Peta had entered a world of diehard football fanatics where the rivalry between the Johannesburg-based Chiefs and Orlando Pirates was stronger than Celtic-Rangers, and the Chiefs' new signing quickly proved his worth.
Peta said: 'I had two bodyguards permanently with me, just to keep the supporters off us because they wanted to touch us.
'They lived for football so for someone to see a Kaizer Chiefs player - they could go and die after.
'I was always confident. I wasn't the biggest but I was brave and agile. There used to be big centre forwards coming at you in the Plymouth mud, but the hard grounds in South Africa helped me.
'There would be 100,000 people and I was the only white. They were sitting next to my goalposts and when I was looking to take a goal kick I had to ask the kids to move.
'We'd get 40,000 to friendlies. One time we arrived at 1am in the middle of nowhere and there were 15,000 fans waiting for us. It was just the bush and I don't know where they came from.'
In his stunning Kaizer Chiefs career, Peta won 13 trophies and claims the unofficial world record for consecutive clean sheets (21). It does not stand as a record as South Africa was suspended from Fifa at the time.
Coming back to England, Peta played in the Devon South Western League. After moving north to Chester, he spent 10 years playing in the Chester Sunday League for Shell Swan - as a midfielder rather than a goalkeeper, remembering the stunning one-touch training of his Chiefs team-mates.
He is now devoting 'one more year' to Chester Nomads Sixths, who have entered Division Two of this season's Chester and District League.
Peta, who missed Saturday's defeat to Rangers Breaks due to a calf injury, said: 'I still take it seriously, going to bed early the night before, because that's the way I was brought up. 'They're great guys who like their football. I'm reluctant going into the league but I just keep enjoying it although it now takes me three days to recover!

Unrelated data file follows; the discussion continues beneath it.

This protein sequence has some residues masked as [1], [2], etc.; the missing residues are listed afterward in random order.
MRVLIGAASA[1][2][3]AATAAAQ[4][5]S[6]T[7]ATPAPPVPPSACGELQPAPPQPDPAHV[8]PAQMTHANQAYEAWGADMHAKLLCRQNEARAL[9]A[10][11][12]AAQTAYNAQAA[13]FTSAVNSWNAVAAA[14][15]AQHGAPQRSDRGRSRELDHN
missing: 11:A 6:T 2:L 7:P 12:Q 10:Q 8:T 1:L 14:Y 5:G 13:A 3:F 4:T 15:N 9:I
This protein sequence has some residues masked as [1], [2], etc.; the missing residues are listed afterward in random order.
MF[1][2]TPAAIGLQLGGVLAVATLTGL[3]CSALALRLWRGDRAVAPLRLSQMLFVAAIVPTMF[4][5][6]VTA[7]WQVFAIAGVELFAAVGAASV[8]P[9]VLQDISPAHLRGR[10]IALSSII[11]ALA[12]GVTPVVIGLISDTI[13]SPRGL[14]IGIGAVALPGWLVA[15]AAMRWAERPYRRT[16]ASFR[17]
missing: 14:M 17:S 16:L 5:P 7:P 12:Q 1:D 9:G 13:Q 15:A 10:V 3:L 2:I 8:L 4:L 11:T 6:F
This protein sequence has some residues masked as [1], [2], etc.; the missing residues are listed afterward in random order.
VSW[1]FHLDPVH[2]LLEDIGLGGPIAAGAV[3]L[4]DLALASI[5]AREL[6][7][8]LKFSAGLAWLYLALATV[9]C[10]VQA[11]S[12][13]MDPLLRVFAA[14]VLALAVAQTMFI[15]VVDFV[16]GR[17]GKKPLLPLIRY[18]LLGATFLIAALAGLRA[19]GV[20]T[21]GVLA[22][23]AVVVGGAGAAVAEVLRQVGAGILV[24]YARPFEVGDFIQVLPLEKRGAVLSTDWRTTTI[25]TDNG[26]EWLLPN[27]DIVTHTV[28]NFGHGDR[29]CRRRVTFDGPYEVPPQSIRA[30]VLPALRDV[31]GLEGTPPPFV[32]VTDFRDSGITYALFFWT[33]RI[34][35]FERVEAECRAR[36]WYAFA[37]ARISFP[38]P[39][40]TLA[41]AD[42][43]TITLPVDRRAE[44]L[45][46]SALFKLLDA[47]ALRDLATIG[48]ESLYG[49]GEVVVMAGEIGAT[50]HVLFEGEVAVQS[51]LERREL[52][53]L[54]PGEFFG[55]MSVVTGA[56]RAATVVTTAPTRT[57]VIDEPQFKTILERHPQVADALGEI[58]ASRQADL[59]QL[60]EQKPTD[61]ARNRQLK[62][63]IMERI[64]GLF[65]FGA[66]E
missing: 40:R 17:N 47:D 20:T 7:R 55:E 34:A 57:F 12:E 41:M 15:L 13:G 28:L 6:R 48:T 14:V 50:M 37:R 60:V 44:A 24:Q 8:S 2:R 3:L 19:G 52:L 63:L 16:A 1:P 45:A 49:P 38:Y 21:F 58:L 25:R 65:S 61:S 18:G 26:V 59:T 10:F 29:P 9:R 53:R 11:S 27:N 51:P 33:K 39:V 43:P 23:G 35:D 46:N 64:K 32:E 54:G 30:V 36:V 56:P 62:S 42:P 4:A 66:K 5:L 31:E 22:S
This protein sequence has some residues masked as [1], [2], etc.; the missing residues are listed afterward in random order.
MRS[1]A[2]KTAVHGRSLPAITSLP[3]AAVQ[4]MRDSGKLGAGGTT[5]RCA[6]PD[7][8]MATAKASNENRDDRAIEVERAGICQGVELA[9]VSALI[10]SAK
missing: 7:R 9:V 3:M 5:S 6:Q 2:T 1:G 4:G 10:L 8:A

'I'm trying to get a veteran Kaizer Chiefs team together before I can't run any more. I'm desperate to play in front of 100,000 again just to say goodbye.'
Chicken's blood and other lucky charms
THE hard, dry pitches were not the only change for Peta to cope with once he moved to South Africa.
Witchdoctors followed the teams on their travels across the country, and Peta quickly discovered they were an integral part of the preparation before a big game, performing rituals to improve the team's chances.
He said: 'We used to travel by bus with witchdoctors and we had to see them before we played.
'In one of my earliest games we stayed in a hotel in Johannesburg. They woke me at 4am and took me to a room where the witchdoctors had a chicken. They cut off the chicken's head and poured the blood into a basin.'
They then got Peta to strip and threw the blood over him on the hotel bed.
He said: 'Here I am, a white Englishman playing my first year for a South African club and I'm stood naked covered in blood.'
As goalkeeper, he would also have to take a small lock and key onto the field in his shorts, which he would lock before the game started.
Peta said: 'That would lock the goal, then I would unlock it at half-time to let the goals in. They lost it one day so they went to a shop and got a padlock. I said 'If I fall on this I'll rip my appendix out'.'
But lucky charms or not, Peta fondly remembers his Kaizer Chiefs side winning 13 cups and never losing a cup final.